What’s the Recipe of Andhadhun’s Success In China?

Filmmaker Sriram Raghavan’s dark thriller Andhadhun released in China in over 5000 screens on 3 April and in just over 2 weeks, the Ayushmann Khurrana-starrer became the 3rd highest Indian grosser in the country, overtaking Salman Khan’s Bajrangi Bhaijaan. As of 22 April, Andhadhun had collected over Rs 300 crore at the Chinese box-office, which is way over what it made in India.

I pinned down Ajit Andhare, the Chief Operating Officer at Viacom 18 Studios, for a quick chat over email about the success of Andhadhun and how studios here are reacting to the expanding market for Indian films in China.

Radhika Apte and Ayushmann Khurrana in Andhadhun.

Q. First of all congratulations on the success of Andhadhun in China, did you anticipate this kind of a response from the Chinese audience?

Ajit Andhare: A Spanish film called Invisible Guest; a dark thriller collected in excess of 20 million dollars in China on its release. This gave us an insight that the Chinese audience is responding to content beyond just big spectacle Hollywood, Aamir Khan and the social issue-based films that succeeded earlier. China had also shown great interest in another thriller film of ours – Drishyam. We started pitching Andhadhun and began scouting for Chinese partners basis this insight. Also given the way the middle-class multiplex audience responded to the film in India, we were keen on showcasing this unique dark comedy to the massive middle-class audience that exists in China. So, there was a significant preparation and runway before we managed to get it released and wow the Chinese audience.

There will always be a China lens to a script, says Ajit Andhare, COO, Viacom 18 Studios.

Q. In your understanding, why has a film like Andhadhun has struck a chord with the Chinese audience? It’s of course a brilliant thriller, but the way it has worked in China could have other reasons as well?

Ajit Andhare: It’s an intelligent film that is a genre-bender. The best response has come from the middle class urban educated multiplex audience. There was full response to the nuanced dark humour and thrill that always keeps the story ahead of the audience, and the delightful end that keeps you chuckling as you leave the hall. This multiplex-going audience while relatively limited in India is huge in China. That is the key reason why what happened in India at a level is reflected multiple times in China.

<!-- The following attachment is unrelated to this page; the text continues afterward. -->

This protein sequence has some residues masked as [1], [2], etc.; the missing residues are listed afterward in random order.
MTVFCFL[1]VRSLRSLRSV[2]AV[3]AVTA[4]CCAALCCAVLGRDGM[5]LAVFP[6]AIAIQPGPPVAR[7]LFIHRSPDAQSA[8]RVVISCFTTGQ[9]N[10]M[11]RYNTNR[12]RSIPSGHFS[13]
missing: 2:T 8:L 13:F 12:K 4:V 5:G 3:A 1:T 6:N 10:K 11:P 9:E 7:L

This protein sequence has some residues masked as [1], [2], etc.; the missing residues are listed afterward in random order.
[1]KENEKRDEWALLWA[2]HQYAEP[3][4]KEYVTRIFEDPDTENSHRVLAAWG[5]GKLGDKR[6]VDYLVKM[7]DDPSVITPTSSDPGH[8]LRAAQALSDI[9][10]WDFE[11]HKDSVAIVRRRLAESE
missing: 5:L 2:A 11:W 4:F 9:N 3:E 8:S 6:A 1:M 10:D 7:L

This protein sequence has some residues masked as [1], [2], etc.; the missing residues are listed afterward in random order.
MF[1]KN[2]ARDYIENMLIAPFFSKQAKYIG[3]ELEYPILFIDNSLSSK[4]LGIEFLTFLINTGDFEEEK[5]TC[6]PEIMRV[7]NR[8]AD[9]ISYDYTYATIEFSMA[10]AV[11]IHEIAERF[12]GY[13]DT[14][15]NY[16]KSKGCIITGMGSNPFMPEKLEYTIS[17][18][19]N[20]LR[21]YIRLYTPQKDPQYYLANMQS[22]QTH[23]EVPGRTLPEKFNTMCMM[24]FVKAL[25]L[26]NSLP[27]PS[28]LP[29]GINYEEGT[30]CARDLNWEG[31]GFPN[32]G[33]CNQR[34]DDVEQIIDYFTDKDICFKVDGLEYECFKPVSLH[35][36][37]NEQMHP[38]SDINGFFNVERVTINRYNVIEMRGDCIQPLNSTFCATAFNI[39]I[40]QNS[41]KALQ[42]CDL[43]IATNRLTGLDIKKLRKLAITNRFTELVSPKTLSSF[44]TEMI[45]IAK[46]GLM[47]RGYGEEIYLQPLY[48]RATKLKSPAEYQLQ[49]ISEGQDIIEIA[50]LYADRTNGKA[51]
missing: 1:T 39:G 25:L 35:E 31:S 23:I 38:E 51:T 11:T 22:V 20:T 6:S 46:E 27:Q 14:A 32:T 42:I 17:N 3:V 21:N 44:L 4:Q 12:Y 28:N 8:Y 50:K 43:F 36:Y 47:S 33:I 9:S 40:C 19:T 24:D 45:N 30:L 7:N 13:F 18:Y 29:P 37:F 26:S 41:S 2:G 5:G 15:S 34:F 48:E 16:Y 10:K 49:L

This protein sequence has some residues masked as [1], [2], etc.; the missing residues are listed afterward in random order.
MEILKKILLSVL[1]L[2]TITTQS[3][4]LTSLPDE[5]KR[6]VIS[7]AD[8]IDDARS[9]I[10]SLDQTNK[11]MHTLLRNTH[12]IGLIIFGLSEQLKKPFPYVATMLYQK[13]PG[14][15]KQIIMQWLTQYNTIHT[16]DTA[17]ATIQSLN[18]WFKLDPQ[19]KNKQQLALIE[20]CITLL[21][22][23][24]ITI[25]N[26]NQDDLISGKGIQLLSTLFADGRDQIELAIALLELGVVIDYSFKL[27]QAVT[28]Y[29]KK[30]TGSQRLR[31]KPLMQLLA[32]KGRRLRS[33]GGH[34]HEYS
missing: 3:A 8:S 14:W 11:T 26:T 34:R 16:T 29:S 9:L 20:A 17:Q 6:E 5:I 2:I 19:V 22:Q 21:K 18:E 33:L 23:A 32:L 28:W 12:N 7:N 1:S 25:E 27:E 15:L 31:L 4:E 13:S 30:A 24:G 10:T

Q. It was earlier understood that films with a social message or feel good cinema is what works in China, but the collections of Andhadhun sort of deflates that understanding.

Ajit Andhare: That was the popular thesis, and we changed that with Andhadhun. We have always broken myths and rules in India with our unusual stories. I am happy we have been able to do that with China as well which will open many new doors and opportunities. The audience there is very much like our new age multiplex audience that responds to a good story. Just look at all films that have succeeded whether Dangal, Secret Super Star, Andhadhun or Bajrangi Bhaijan - these are all standout films with unique stories.

Tabu and Ayushmann Khurrana in Andhadhun. 

Q. What is the revenue share that is worked out with the Chinese distributors for your films?

Ajit Andhare: Of the net realised revenue from China and after charging all expenses, the split it half & half.

Q. Are the costs of dubbing, prints and publicity borne by you or is it shared with the Chinese distributors?

Ajit Andhare: They are borne by the local distributor but like anywhere else, it is netted off from the revenues collected.

Q. Are studios in India going to take any special measures to woo the Chinese audience now that it has become such a major market for Indian films?

Ajit Andhare: There will always be a China lens to a film script. Not all films are relevant, but it’s imperative to have a China strategy like in any business. There is a greater understanding of that audience now.

Q. We’ve seen how Aamir Khan films have been extremely popular amongst the Chinese audience, and he has a huge fan following but Thugs of Hindostan failed. Does this show that ultimately even in the Chinese market, it is the content which is king, a popular star will not be able to sustain a film at the box-office.

Ajit Andhare: The industry will always be grateful to Aamir for what he did as a pioneer. He opened a new market, a completely new audience for our Cinema that is beyond diaspora. We have followed the path laid by him, which is to make a standout & unique film. It has found an audience in India in traditional markets, and now in China too. Great stories travel, and Sriram and Pooja deserve all the praise for giving us this great story that we could take across the world.

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